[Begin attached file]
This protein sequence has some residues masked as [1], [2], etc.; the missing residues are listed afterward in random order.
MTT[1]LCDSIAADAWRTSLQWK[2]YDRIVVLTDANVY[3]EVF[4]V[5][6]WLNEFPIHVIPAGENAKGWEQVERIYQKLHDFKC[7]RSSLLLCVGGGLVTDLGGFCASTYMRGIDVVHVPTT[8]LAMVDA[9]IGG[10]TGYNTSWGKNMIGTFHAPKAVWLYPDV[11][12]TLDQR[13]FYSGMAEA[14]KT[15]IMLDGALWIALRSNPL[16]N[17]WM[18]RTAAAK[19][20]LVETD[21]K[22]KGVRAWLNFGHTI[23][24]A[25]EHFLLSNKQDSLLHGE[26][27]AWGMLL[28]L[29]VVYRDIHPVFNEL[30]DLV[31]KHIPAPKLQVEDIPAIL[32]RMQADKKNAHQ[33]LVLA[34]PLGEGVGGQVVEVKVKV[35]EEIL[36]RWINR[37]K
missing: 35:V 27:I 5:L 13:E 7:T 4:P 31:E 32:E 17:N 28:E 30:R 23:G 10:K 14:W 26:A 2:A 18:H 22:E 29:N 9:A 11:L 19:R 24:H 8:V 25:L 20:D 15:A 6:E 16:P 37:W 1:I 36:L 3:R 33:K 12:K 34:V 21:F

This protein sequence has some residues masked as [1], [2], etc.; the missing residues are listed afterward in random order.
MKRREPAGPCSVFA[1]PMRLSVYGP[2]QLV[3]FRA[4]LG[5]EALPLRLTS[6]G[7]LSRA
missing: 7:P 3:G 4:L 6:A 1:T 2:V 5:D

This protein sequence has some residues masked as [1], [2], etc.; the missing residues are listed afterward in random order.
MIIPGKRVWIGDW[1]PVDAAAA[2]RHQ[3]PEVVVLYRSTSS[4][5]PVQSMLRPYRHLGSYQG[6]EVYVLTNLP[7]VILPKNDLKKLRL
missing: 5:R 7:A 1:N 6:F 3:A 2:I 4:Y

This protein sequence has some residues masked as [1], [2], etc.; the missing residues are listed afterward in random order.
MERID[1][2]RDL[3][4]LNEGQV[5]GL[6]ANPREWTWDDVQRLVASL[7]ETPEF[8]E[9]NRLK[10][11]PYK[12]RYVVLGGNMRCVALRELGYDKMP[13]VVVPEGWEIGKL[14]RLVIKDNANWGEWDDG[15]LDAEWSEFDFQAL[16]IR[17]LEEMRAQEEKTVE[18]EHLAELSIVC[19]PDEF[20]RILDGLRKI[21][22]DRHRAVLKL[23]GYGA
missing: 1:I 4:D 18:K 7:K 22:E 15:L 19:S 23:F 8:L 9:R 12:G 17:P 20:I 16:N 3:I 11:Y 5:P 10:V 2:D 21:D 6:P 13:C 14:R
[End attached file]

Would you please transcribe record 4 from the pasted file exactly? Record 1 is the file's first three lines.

This protein sequence has some residues masked as [1], [2], etc.; the missing residues are listed afterward in random order.
MERID[1][2]RDL[3][4]LNEGQV[5]GL[6]ANPREWTWDDVQRLVASL[7]ETPEF[8]E[9]NRLK[10][11]PYK[12]RYVVLGGNMRCVALRELGYDKMP[13]VVVPEGWEIGKL[14]RLVIKDNANWGEWDDG[15]LDAEWSEFDFQAL[16]IR[17]LEEMRAQEEKTVE[18]EHLAELSIVC[19]PDEF[20]RILDGLRKI[21][22]DRHRAVLKL[23]GYGA
missing: 1:I 4:D 18:K 7:K 22:E 15:L 19:S 23:F 8:L 9:R 12:G 17:P 20:I 16:N 3:I 11:Y 5:P 10:V 2:D 21:D 6:P 13:C 14:R